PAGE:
30. 30. II. Essential Health Benefits • All non-grandfathered health insurance coverage in individual and small group markets must cover essential health benefits. • Emergency transport is included as an essential health benefit. 30
  31. 31. II. Essential Health Benefits • Non-emergency transport is not an essential benefit (e.g., trip to the morgue). • Prudent layperson standard - serious enough that person with average knowledge of health and medicine can reasonably assume that immediate medical attention is absolutely necessary. 31
  32. 32. III. Accountable Care Organizations • National and State Trend Started with ACA - Medicare ACOs • $372 Million in Savings to date for Medicare - Commercial ACOs • Partnership of providers - Hospitals - Insurers - Physicians - Emergency Medical Transport 32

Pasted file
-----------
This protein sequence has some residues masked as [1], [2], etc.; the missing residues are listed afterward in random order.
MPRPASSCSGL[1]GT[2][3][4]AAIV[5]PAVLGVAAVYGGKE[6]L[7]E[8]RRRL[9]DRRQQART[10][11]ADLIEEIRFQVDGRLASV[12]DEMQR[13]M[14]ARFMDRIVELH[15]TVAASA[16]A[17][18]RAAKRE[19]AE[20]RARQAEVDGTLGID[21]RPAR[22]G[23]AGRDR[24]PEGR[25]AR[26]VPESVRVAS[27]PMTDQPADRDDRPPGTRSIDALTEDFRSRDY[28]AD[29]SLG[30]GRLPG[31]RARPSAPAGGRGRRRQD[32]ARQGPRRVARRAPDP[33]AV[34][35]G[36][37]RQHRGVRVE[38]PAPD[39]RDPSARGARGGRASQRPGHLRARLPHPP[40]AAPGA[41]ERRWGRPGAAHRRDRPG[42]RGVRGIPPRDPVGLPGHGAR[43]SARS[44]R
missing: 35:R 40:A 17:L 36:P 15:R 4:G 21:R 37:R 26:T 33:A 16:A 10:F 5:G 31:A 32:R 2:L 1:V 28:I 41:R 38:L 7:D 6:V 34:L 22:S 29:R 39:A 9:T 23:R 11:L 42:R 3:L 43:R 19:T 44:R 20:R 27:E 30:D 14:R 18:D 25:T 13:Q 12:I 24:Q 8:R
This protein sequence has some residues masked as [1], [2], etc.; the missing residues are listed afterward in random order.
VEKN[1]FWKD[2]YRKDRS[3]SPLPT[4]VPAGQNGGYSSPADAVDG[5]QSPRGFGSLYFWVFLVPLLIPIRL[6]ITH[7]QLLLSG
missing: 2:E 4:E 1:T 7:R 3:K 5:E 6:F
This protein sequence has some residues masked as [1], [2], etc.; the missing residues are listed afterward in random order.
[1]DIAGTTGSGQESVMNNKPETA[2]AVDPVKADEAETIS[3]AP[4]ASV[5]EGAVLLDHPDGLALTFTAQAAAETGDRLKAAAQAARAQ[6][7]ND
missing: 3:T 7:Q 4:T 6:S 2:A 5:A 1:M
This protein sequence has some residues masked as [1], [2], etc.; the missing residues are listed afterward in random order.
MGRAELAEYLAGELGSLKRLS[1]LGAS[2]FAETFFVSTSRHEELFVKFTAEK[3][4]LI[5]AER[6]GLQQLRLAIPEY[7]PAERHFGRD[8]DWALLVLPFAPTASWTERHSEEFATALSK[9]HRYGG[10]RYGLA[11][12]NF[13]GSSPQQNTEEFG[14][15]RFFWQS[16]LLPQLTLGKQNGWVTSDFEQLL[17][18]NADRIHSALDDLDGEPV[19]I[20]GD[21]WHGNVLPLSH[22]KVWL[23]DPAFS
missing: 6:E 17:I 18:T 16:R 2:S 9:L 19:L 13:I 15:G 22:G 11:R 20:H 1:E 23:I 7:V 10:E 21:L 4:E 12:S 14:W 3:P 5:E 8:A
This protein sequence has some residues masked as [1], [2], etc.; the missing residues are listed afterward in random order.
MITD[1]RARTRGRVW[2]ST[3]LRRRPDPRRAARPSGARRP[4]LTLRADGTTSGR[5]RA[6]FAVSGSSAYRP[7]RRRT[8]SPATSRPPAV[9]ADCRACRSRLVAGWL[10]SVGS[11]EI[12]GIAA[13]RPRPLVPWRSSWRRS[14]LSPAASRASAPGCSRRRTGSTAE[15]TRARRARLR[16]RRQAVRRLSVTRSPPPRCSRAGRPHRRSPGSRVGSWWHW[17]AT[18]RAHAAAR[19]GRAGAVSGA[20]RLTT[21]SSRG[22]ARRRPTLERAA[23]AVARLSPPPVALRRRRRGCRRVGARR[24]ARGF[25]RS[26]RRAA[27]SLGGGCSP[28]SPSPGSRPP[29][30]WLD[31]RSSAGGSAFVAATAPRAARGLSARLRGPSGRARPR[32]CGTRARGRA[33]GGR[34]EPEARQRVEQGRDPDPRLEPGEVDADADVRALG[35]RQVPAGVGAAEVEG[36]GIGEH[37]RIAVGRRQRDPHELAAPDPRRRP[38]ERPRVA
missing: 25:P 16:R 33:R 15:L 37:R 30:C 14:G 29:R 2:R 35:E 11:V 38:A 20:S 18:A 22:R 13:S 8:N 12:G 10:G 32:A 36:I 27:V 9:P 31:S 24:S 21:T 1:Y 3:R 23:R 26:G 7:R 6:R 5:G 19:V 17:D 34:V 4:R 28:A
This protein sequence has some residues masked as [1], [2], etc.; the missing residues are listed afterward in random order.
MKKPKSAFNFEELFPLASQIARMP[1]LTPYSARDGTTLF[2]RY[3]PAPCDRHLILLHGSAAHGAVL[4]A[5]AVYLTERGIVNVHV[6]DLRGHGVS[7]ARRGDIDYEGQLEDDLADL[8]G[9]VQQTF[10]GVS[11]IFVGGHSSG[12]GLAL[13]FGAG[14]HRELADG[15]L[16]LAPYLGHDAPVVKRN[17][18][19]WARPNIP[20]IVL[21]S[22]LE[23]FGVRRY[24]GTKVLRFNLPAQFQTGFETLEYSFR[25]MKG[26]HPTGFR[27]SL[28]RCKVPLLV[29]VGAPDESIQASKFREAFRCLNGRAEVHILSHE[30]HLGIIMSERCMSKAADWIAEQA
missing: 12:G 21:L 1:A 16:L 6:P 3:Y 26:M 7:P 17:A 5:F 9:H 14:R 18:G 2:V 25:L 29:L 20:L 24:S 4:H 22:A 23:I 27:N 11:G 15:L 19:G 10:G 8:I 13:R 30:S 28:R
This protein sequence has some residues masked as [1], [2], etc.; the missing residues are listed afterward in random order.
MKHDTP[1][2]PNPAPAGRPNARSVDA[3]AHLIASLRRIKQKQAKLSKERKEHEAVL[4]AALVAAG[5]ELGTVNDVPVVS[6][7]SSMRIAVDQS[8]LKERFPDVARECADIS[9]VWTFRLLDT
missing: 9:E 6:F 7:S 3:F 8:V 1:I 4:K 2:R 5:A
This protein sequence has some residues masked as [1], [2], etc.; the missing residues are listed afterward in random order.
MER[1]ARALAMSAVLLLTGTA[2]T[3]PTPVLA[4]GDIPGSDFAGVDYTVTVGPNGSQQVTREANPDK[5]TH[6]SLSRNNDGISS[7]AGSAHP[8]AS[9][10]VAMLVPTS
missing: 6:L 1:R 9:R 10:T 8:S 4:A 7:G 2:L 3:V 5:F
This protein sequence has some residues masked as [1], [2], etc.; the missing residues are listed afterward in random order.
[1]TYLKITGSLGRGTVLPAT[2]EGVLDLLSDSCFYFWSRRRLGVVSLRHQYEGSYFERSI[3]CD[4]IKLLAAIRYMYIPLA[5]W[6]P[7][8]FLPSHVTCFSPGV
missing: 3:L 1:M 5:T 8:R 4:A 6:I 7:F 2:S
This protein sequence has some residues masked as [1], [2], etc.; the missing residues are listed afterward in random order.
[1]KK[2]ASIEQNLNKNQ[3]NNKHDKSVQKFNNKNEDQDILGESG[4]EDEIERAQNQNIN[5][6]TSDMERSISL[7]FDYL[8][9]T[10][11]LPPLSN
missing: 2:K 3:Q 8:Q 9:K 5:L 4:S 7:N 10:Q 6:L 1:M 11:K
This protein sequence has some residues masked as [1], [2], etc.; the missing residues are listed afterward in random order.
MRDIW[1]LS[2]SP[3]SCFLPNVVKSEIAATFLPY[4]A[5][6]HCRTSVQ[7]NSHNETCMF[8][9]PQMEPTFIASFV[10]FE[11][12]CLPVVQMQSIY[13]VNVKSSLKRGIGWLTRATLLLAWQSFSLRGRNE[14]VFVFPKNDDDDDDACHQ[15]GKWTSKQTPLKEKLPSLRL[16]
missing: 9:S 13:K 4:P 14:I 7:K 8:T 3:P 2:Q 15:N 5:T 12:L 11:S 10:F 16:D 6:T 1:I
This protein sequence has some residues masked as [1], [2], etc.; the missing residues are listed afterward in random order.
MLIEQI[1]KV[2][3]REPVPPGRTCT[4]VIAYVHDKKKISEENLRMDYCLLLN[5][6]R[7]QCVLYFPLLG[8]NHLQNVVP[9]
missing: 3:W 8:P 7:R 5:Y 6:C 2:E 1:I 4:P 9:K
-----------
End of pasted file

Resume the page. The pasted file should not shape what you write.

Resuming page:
33. 33. III. Accountable Care Organizations • Commercial ACO negotiates rates and determines quality measures. • Closer working relationships among providers to ensure appropriate point of care – most appropriate facility usage, outpatient and post-acute care. 33
  34. 34. III. Accountable Care Organizations • How does EMS improve quality of care, avoid admissions and readmissions as part of ACO? - Make home visits the first day of discharge - Verify medication and post-discharge compliance - Link physicians to consultation via telemedicine video equipment • Strategy – be part of the conversation! • What ACO is in your market? 34
  35. 35. IV. Health Insurance Exchanges • Increase in insured individuals - More individuals covered by insurance may result in fewer no pay or uninsured transports - Emergency medical transport is essential benefit - 165,000 Wisconsin residents signed up (7/16/14) • Some things never change…. - Copays, Deductibles & Coinsurance • Collection still an issue - Failure to pay premiums • Insurers required to pay for 30 days 35
  36. 36. Thank You! • 9/27/14 – First Responders Appreciation Day • Thanks for all you do! 36